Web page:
I was also surprised to hear how highly he thought of Hyundai cars for the latter.
Oh, by the way, the Fusion is NOT made in the USA by the UAW, which explains why it's actually got decent build quality.
The Fusion (and its corporate twins, the Milan and MKZ) are made in Ford's Hermosillo Stamping & Assembly plant in Hermosillo, Mexico.
It's also not on a domestically-designed Ford platform, but on a modified version of the *Mazda* CD3 platform. The four cylinder base engine is a *Mazda* engine.
So much for it being an "American" car.
1999 127,000 miles and still going strong.
When Lexus and Acura are at the top of the list and MB, Cadillac, BMW, etc are at the bottom, your argument doesn't hold water. Their relative rankings are meaningful- Lexus and Acura owners are no less demanding than the other luxury brands. That Lexus and Acura can turn out such excellent reliability while including the latest luxury gizmos is an excellent testimony to those brands and their parent companies (Toyota and Honda).
Blue Oval ping!
The Camry's engine bay is an exercise in minimalist packaging - until the new ones, which now have more room as mandated by EU regs (they have to have a higher hoodline now). The engine bay is tightly wrapped around the engine.
Hyundai tends to optimize their body a lot less in the engine bay; you can usually get to everything with room to spare.
I'd have to agree about the maintainability of the Camry. Its a royal P.I.T.A. to reach some of the parts and get them out. :)
It really sucks...having to open the door at drivethroughs, tollbooths, etc.
Best-selling vehicle in America . . . 28 straight years!
Of course, the Mercury Mariner was on the most reliable list last year, and it is made in the US by UAW workers.
But you make good points about the base design - however, keep in mind that much of the Mazda tech was actually Ford-developed. That 2.3L carries quite a bit of Ford technology on it....
Yawn. 1987, 230K, still going strong. Your point?
Dart GTs were found with 360s in them.
That's because the F-150 is the cheapest fullsize truck you can buy and has been for 28 years. :-P
A 340 Dart? Maybe. You're not thinking of the Road Runner, are you?
The guy on the radio also pointed out that Toyota owners should ignore all maintenance recommendations from Toyota and instead maintain their vehicles at "standard" intervals for various things. He made it sound like the owner's manual on a Camry recommends an oil change every 75,000 miles or so. LOL.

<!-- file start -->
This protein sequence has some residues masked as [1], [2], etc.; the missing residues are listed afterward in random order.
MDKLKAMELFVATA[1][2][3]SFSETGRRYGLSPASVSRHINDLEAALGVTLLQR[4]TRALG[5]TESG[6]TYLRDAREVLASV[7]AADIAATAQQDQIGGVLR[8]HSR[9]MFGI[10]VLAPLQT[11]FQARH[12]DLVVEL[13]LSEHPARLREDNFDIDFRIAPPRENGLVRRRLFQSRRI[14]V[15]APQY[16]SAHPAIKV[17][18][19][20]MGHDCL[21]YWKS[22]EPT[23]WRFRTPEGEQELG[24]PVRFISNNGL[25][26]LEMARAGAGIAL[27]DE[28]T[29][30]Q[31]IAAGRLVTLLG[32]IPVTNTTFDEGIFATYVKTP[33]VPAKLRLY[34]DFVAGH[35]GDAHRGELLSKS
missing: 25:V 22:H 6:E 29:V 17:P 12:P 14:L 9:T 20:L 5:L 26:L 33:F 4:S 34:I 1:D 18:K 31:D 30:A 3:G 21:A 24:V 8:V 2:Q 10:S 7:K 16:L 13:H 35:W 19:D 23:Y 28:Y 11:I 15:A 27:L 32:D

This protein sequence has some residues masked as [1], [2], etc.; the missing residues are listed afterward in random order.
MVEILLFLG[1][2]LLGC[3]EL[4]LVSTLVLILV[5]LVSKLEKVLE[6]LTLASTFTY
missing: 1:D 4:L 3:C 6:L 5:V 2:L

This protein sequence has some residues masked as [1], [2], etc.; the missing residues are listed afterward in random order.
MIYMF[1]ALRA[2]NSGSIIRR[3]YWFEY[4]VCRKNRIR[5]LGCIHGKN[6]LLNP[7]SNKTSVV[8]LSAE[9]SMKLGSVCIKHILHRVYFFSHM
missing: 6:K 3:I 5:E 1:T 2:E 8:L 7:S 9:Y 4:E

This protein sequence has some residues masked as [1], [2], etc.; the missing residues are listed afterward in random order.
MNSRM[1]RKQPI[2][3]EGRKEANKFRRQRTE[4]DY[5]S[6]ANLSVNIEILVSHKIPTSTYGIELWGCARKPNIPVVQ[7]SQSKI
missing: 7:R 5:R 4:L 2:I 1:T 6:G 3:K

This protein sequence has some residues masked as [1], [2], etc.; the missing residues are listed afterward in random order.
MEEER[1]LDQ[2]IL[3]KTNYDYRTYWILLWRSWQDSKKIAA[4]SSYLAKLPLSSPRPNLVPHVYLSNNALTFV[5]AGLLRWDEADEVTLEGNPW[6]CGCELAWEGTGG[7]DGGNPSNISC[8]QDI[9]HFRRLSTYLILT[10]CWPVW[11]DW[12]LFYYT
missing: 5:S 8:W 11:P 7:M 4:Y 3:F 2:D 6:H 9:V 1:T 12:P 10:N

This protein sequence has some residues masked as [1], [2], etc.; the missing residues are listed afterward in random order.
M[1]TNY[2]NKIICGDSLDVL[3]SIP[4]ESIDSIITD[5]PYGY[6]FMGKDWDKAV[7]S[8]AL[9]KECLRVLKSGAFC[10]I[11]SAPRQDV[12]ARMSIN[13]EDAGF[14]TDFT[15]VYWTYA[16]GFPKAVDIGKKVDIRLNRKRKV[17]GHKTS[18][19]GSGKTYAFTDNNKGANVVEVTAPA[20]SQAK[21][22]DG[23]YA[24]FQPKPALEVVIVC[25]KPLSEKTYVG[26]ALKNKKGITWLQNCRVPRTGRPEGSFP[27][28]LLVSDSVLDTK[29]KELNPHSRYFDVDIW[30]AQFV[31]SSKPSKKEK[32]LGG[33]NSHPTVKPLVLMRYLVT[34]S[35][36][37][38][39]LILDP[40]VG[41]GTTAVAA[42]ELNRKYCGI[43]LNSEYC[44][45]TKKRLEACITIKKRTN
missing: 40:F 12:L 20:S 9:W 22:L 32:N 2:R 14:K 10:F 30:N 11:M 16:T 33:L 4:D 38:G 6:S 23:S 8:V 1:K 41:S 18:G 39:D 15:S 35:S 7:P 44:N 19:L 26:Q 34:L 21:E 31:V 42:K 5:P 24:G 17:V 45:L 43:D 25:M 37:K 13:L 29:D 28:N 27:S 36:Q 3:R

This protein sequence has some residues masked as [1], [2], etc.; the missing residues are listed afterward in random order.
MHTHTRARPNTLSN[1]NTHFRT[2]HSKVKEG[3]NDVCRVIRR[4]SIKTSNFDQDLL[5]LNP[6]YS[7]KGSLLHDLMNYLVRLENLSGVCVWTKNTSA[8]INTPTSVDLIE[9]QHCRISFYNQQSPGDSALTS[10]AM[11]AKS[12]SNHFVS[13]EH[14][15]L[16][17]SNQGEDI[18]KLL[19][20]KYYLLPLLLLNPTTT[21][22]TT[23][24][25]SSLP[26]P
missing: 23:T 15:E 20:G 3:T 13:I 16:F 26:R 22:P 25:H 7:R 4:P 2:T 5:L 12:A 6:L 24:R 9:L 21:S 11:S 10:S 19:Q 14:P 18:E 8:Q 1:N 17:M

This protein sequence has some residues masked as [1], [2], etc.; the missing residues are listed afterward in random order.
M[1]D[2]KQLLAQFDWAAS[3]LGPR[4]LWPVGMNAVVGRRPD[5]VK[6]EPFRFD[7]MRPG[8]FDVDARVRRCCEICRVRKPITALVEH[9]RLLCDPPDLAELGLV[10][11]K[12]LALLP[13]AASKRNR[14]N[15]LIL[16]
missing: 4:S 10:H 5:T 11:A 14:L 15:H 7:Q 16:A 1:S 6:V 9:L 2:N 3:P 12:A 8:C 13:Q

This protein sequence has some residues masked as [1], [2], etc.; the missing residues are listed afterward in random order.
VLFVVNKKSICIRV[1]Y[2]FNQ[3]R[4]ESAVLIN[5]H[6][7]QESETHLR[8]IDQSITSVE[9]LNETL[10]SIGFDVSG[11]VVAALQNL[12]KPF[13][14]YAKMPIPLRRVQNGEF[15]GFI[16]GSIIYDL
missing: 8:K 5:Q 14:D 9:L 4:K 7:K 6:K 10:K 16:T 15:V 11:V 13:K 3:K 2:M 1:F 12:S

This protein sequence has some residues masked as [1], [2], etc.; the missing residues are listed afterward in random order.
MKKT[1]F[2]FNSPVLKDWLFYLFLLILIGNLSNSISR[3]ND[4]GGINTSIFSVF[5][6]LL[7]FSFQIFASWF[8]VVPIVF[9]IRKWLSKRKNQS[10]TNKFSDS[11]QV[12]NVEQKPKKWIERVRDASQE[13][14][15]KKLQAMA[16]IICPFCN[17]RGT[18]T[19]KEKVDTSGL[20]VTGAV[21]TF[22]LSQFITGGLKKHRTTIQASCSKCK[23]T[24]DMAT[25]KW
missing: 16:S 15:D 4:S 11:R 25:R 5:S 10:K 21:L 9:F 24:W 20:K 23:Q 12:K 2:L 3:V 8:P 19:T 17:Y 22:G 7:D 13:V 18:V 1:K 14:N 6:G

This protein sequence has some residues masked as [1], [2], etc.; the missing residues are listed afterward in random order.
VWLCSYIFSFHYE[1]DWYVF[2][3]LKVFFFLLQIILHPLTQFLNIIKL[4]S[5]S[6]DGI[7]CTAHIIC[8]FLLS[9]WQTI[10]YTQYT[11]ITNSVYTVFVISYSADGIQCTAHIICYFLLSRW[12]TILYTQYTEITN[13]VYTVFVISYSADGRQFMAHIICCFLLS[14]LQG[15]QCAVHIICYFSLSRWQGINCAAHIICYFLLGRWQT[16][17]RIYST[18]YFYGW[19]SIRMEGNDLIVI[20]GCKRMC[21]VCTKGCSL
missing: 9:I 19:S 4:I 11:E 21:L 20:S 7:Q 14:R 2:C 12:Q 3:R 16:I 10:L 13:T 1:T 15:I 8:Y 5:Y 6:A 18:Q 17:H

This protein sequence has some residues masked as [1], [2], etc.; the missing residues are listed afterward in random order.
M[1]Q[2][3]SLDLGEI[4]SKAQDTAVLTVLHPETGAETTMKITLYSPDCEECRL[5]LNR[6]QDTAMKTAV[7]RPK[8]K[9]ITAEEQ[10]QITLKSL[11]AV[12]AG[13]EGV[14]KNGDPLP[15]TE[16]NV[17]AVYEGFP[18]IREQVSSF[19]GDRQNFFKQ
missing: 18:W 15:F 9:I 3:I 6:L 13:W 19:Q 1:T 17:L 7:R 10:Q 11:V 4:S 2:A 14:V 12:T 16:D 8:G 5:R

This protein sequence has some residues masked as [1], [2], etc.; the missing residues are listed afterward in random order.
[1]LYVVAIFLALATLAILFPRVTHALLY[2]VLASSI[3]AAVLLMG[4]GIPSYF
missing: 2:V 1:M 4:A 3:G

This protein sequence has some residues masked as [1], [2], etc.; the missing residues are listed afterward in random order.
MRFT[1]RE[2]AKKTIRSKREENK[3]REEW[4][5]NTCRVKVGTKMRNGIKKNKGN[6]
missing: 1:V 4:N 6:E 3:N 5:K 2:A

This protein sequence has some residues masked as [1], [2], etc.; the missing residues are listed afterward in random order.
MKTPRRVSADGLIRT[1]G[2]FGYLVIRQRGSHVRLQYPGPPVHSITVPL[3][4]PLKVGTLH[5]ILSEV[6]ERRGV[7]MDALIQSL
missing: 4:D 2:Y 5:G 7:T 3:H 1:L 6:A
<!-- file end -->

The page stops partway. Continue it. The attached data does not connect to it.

It's also deceptive because the F-150 is a single model, while Chevrolet and GMC are listed as two separate models by General Motors.
The combined GM models kick @ss against Ford, I think. I just don't say that in public. LOL.
Actually, the manual for my XKR (not pictured) says that I should do 10,000 mile oil changes. I believe the Camry manual says the same, though I don't own one. Manufacturers have been going to more and more extended maintenance intervals - some because their tech is good for it, some because the car will probably be traded in before the damage caused will be evident. My friend's Ford Ranger's manual has a similarly bizzare maintenance interval listing.
Me? Oil change every 3K, transmission and diff every 30K, coolant every two years (despite the fact that I'm using 5/100 coolant now).
Profits to Japan.
My first car was a 1960 Valiant with the "big" slant 6. I paid $450 for it in 1966 with 50,000 miles. I drove it through college and sold it to my brother. When I got out of the Navy it had 255,000 miles on it with no major repairs. The dealer called me and wanted to buy it back; he wanted the engine. So I sold it to him for $400. As far as I know that slant six is still powering some irrigation pump out in South Dakota. I thought the car was really ugly at the time, now I wish I had it back!
The Mariner is based off the Euro-design chassis of the Mondeo. :-P
I think the combination of the frequent trans fluid changes and the heavy-duty cooling system (including a separate radiator for the trans fluid) has really extended the life of the powertrain. It's got 315,000 miles on it, and when I had a compression test done on it last year the mechanic told me he thought his equipment was malfunctioning because he was getting readings that were consistent with a vehicle that had 75,000 miles on it.
94 Lincoln Town Car. 248,000 miles. Just minor maintenance.